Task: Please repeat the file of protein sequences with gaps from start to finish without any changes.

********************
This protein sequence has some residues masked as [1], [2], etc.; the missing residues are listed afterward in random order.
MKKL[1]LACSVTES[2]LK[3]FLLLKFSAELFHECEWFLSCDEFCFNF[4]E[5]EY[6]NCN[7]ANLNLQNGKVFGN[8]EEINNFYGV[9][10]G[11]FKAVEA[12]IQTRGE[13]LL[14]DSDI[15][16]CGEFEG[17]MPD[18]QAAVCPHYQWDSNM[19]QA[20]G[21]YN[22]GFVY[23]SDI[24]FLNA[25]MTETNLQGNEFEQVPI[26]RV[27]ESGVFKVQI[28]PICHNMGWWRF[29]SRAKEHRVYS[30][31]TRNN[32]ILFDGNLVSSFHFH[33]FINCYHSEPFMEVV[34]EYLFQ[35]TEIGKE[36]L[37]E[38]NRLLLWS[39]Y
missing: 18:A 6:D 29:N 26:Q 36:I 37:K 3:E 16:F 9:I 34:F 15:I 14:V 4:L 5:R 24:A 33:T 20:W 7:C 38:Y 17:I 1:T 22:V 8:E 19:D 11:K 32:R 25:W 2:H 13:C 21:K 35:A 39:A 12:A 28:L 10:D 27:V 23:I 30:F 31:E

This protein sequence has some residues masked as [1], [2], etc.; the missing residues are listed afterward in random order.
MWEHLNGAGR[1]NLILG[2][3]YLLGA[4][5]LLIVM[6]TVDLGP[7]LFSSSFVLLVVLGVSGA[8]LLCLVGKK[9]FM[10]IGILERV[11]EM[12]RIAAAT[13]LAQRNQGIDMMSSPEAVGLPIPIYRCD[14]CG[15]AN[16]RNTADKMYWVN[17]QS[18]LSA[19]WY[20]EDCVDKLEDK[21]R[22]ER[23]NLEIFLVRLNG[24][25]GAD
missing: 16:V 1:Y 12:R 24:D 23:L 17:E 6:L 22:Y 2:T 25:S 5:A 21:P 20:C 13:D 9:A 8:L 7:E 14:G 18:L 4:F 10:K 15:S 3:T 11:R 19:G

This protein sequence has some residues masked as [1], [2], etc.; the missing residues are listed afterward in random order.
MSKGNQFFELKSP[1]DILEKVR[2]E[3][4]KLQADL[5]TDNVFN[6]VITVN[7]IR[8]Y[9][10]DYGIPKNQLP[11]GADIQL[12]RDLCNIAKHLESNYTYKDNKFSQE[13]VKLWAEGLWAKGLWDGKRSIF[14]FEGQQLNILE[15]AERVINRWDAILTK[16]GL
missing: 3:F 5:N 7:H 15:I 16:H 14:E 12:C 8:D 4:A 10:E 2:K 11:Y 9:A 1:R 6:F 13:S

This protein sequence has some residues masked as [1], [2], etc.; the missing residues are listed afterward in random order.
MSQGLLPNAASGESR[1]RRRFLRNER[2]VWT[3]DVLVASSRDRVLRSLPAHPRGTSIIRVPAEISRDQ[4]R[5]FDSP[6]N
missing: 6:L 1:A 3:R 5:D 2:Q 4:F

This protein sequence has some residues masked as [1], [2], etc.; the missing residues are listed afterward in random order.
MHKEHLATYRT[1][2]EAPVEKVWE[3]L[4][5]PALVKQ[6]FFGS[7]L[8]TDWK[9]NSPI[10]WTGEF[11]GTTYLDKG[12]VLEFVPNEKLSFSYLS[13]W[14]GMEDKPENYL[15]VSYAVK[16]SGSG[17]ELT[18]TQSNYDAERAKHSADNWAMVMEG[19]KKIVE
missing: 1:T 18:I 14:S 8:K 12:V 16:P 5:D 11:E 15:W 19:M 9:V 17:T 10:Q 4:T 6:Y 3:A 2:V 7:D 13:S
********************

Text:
This protein sequence has some residues masked as [1], [2], etc.; the missing residues are listed afterward in random order.
MKKL[1]LACSVTES[2]LK[3]FLLLKFSAELFHECEWFLSCDEFCFNF[4]E[5]EY[6]NCN[7]ANLNLQNGKVFGN[8]EEINNFYGV[9][10]G[11]FKAVEA[12]IQTRGE[13]LL[14]DSDI[15][16]CGEFEG[17]MPD[18]QAAVCPHYQWDSNM[19]QA[20]G[21]YN[22]GFVY[23]SDI[24]FLNA[25]MTETNLQGNEFEQVPI[26]RV[27]ESGVFKVQI[28]PICHNMGWWRF[29]SRAKEHRVYS[30][31]TRNN[32]ILFDGNLVSSFHFH[33]FINCYHSEPFMEVV[34]EYLFQ[35]TEIGKE[36]L[37]E[38]NRLLLWS[39]Y
missing: 18:A 6:D 29:N 26:Q 36:I 37:K 3:E 16:F 9:I 34:F 15:I 14:V 4:L 5:R 24:A 33:T 20:W 7:C 38:Y 17:I 1:T 22:V 8:E 19:D 11:K 32:R 25:W 2:H 13:C 21:K 35:A 39:A 12:A 28:L 10:D 27:V 23:I 30:F 31:E

This protein sequence has some residues masked as [1], [2], etc.; the missing residues are listed afterward in random order.
MWEHLNGAGR[1]NLILG[2][3]YLLGA[4][5]LLIVM[6]TVDLGP[7]LFSSSFVLLVVLGVSGA[8]LLCLVGKK[9]FM[10]IGILERV[11]EM[12]RIAAAT[13]LAQRNQGIDMMSSPEAVGLPIPIYRCD[14]CG[15]AN[16]RNTADKMYWVN[17]QS[18]LSA[19]WY[20]EDCVDKLEDK[21]R[22]ER[23]NLEIFLVRLNG[24][25]GAD
missing: 16:V 1:Y 12:R 24:D 23:L 17:E 6:L 22:Y 2:T 25:S 5:A 21:P 20:C 13:D 9:A 8:L 7:E 14:G 18:L 4:F 10:K 15:S 3:T 11:R 19:G

This protein sequence has some residues masked as [1], [2], etc.; the missing residues are listed afterward in random order.
MSKGNQFFELKSP[1]DILEKVR[2]E[3][4]KLQADL[5]TDNVFN[6]VITVN[7]IR[8]Y[9][10]DYGIPKNQLP[11]GADIQL[12]RDLCNIAKHLESNYTYKDNKFSQE[13]VKLWAEGLWAKGLWDGKRSIF[14]FEGQQLNILE[15]AERVINRWDAILTK[16]GL
missing: 3:F 5:N 7:H 15:I 16:H 14:E 12:C 8:D 4:A 10:E 2:K 11:Y 9:A 1:R 6:F 13:S

This protein sequence has some residues masked as [1], [2], etc.; the missing residues are listed afterward in random order.
MSQGLLPNAASGESR[1]RRRFLRNER[2]VWT[3]DVLVASSRDRVLRSLPAHPRGTSIIRVPAEISRDQ[4]R[5]FDSP[6]N
missing: 6:L 1:A 3:R 5:D 2:Q 4:F

This protein sequence has some residues masked as [1], [2], etc.; the missing residues are listed afterward in random order.
MHKEHLATYRT[1][2]EAPVEKVWE[3]L[4][5]PALVKQ[6]FFGS[7]L[8]TDWK[9]NSPI[10]WTGEF[11]GTTYLDKG[12]VLEFVPNEKLSFSYLS[13]W[14]GMEDKPENYL[15]VSYAVK[16]SGSG[17]ELT[18]TQSNYDAERAKHSADNWAMVMEG[19]KKIVE
missing: 1:T 18:I 14:S 8:K 12:V 16:P 5:D 11:E 15:W 19:M 9:V 17:T 10:Q 4:T 6:Y 3:A 2:V 7:D 13:S